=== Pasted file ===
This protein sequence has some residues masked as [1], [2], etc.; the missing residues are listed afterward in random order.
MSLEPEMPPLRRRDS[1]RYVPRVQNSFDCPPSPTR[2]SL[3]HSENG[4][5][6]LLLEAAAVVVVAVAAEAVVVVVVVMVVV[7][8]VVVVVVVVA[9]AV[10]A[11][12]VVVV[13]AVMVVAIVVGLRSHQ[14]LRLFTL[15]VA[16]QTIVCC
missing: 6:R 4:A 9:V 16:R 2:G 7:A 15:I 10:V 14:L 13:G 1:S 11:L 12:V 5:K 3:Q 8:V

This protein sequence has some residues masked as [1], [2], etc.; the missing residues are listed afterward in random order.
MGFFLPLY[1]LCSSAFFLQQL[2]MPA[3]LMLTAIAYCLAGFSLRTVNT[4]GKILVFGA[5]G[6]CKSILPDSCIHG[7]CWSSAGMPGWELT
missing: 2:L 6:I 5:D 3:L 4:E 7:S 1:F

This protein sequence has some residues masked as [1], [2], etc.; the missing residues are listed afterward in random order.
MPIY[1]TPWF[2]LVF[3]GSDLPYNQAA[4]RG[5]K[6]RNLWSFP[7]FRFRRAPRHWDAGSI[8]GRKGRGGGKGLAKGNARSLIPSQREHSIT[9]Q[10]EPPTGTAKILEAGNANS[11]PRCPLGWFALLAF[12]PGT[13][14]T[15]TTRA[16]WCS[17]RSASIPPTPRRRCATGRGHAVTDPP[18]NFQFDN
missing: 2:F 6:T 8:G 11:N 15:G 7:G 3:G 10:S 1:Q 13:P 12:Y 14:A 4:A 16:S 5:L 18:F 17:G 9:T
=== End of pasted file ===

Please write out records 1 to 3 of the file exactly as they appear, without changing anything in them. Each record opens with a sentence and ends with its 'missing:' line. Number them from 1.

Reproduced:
This protein sequence has some residues masked as [1], [2], etc.; the missing residues are listed afterward in random order.
MSLEPEMPPLRRRDS[1]RYVPRVQNSFDCPPSPTR[2]SL[3]HSENG[4][5][6]LLLEAAAVVVVAVAAEAVVVVVVVMVVV[7][8]VVVVVVVVA[9]AV[10]A[11][12]VVVV[13]AVMVVAIVVGLRSHQ[14]LRLFTL[15]VA[16]QTIVCC
missing: 6:R 4:A 9:V 16:R 2:G 7:A 15:I 10:V 14:L 13:G 1:S 11:L 12:V 5:K 3:Q 8:V

This protein sequence has some residues masked as [1], [2], etc.; the missing residues are listed afterward in random order.
MGFFLPLY[1]LCSSAFFLQQL[2]MPA[3]LMLTAIAYCLAGFSLRTVNT[4]GKILVFGA[5]G[6]CKSILPDSCIHG[7]CWSSAGMPGWELT
missing: 2:L 6:I 5:D 3:L 4:E 7:S 1:F

This protein sequence has some residues masked as [1], [2], etc.; the missing residues are listed afterward in random order.
MPIY[1]TPWF[2]LVF[3]GSDLPYNQAA[4]RG[5]K[6]RNLWSFP[7]FRFRRAPRHWDAGSI[8]GRKGRGGGKGLAKGNARSLIPSQREHSIT[9]Q[10]EPPTGTAKILEAGNANS[11]PRCPLGWFALLAF[12]PGT[13][14]T[15]TTRA[16]WCS[17]RSASIPPTPRRRCATGRGHAVTDPP[18]NFQFDN
missing: 2:F 6:T 8:G 11:N 15:G 7:G 3:G 10:S 1:Q 13:P 12:Y 14:A 4:A 16:S 5:L 18:F 17:G 9:T